Footage showing a police officer using a Taser on a Black man during a January traffic stop for a dirty license plate prompted disappointed New Braunfels officials to call it an “isolated incident” on Monday.
The video was released during a press conference at New Braunfels City Hall on Monday morning.
The body camera video shows Officer Kaleb Meyer pulling over Clarence Crawford of New Braunfels for what police said was an unclean license plate.
The video shows Crawford with his seat belt fastened and holding a phone as Meyer approaches the vehicle with his weapon drawn and orders him to place his hands on the steering wheel.
Crawford is heard to say, “please don’t shoot” and “I’m Black” during the initial interaction. Meyer then pulls him with one hand out of the car.
Meyer tells Crawford, “On your face. Get on your face. All the way. Hands in front of you.”
Crawford responds by saying, “What the f*** do you want me to do?”
With Crawford on his hands and knees, Meyer then deploys a taser twice directly on the back of his leg.
Meyer holds the handcuffed man on the ground until a second officer arrives on the scene.
Crawford was also heard on the video insisting he was pulled over because he’s Black.
Crawford was charged with attempting to elude an officer and interfering with police official duties, but following the incident, the charges were dropped at the request of the police department.
City Manager Robert Camareno said Meyer, who was with the department for 20 months, is no longer with the department after resigning.
Camareno said the second officer then de-escalates the situation.
Meyer is heard on the video stating he had followed Crawford for several minutes with lights and siren.
The New Braunfels Fire Department was also called to the scene.
Crawford was treated “in a manner that is not consistent with the way our officers are trained or expected to handle a situation,” Camareno said.
“This is an isolated incident and is not representative of the men and women of the New Braunfels Police Department who serve our community,” he said.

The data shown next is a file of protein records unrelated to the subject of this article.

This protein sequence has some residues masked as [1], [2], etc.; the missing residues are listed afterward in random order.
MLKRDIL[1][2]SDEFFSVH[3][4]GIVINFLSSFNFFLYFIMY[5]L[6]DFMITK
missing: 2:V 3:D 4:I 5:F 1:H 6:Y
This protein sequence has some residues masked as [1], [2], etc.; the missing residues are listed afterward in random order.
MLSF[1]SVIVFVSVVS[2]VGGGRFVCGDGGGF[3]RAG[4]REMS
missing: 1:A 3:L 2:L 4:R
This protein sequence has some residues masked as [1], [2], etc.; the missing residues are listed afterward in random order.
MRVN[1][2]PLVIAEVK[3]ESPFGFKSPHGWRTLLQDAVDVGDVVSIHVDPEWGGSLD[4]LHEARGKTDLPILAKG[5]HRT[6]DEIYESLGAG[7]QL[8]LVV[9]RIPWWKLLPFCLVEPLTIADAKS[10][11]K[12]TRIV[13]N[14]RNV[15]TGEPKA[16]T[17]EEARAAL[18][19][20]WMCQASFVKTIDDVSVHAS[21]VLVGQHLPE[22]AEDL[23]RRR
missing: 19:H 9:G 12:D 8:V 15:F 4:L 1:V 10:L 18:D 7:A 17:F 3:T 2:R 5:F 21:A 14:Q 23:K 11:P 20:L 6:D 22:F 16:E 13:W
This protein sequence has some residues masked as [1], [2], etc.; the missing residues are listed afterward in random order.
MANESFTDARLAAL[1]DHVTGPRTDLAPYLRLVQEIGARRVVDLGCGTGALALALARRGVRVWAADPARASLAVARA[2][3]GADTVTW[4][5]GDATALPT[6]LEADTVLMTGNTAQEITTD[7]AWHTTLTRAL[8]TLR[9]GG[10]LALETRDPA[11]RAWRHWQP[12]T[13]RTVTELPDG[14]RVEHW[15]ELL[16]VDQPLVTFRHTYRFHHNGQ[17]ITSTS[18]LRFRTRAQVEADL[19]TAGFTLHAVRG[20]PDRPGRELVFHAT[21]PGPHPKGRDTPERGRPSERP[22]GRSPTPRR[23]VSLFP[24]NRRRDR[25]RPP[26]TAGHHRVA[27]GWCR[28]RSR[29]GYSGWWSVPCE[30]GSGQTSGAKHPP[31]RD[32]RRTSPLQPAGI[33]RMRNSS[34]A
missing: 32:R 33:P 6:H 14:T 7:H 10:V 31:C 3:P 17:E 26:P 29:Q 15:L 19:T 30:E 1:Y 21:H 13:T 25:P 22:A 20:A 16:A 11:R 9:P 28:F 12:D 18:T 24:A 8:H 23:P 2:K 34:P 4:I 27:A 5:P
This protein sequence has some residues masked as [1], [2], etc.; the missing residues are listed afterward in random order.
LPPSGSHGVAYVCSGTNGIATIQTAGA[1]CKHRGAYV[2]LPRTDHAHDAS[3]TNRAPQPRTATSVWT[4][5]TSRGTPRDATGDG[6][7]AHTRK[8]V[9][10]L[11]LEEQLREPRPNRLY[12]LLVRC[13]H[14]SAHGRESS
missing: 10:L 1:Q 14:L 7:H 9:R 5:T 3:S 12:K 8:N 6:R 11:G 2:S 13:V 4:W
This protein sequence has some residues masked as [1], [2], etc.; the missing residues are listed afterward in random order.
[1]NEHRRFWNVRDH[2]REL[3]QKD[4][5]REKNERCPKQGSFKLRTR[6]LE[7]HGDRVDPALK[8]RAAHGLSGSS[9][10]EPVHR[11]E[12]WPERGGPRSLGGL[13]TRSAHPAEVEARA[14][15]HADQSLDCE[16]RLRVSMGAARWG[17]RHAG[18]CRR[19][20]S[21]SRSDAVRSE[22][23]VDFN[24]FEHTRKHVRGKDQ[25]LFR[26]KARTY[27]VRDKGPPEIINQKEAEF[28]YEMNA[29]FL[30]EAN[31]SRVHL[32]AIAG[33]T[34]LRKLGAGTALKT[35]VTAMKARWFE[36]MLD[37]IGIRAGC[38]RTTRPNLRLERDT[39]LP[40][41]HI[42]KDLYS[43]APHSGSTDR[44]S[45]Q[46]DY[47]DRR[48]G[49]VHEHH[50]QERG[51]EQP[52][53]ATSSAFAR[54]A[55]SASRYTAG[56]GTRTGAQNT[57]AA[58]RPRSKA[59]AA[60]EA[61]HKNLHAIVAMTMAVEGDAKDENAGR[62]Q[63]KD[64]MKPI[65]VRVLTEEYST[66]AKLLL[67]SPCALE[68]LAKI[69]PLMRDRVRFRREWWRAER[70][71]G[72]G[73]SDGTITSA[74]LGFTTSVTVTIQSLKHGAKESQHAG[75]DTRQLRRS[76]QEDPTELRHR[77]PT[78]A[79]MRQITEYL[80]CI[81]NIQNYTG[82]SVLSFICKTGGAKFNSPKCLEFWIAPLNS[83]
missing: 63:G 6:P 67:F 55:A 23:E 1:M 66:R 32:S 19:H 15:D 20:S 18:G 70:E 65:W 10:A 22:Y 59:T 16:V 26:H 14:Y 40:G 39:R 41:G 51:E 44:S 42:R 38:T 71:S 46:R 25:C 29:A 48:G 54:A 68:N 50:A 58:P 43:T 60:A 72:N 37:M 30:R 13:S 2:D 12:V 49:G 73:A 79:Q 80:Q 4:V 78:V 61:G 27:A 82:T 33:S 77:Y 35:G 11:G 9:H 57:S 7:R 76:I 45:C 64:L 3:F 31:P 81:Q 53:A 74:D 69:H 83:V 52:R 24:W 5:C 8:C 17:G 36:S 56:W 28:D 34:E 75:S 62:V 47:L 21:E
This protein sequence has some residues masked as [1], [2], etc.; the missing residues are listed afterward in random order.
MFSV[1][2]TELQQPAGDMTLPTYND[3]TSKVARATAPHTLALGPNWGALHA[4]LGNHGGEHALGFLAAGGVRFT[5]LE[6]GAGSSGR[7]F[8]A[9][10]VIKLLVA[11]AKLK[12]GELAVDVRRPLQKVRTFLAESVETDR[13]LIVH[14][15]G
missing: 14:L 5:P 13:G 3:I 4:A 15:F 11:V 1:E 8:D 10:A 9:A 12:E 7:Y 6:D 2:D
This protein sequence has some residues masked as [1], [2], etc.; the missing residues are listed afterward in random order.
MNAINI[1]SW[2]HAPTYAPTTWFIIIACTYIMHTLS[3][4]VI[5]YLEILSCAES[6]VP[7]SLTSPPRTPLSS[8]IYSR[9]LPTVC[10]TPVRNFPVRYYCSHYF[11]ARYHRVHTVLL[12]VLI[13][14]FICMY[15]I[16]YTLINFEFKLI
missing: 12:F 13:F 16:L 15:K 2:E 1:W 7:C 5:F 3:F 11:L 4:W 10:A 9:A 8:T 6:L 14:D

Crawford has filed a claim against the city and is represented by legal counsel. Camareno said they are working with them to resolve the claim.
Camareno added that the city is working with an outside firm to review policies and standard operating procedures. The city is also reviewing the department’s training and processes.
The video is also being used as a training tool, he said.
“Our officers are trained to be respectful, de-escalate situations, give clear and concise commands, listen to those they interact with, and to only use force when the situation deems it necessary,” he said. “That training and our expectations were not met by Officer Meyer during this traffic stop, and the experience Mr. Crawford had with him is not acceptable.”
Camareno said Meyer continued his duties with the department after the incident, initially treated as a training issue, until his resignation.
Meyer received additional training and counseling after the incident, he said.
Wibert took responsibility
Camareno added that fallout from the incident resulted in the retirement of Police Chief Tom Wibert in late September, although those reasons were not given at the time of the departure.
“He served the department and the community honorably for 10 years,” he said. “We appreciate all that he has done for the department. However, he also believed that he probably could have done other things. He took responsibility for the issue and retired.”
An attempt to contact Wibert for comment was not immediately successful.
Addressing the issue
Camareno said the video was not shown to the public before now at Crawford’s request. However, as mediation between the city and Crawford’s legal team unsuccessfully concluded recently, Camareno said, “the city chose, in the interest of transparency, to show the video to our community and talk about what we were doing to address the issues.”
Mayor Rusty Brockman said the city is working with the New Braunfels MLK Association, the New Braunfels Police Officers Association and the city’s newly formed Inclusion, Diversity, Equity and Awareness Forum “to have an open dialogue and to move forward in a positive way.”
Crawford’s San Antonio-based attorney did not immediately return a request for comment.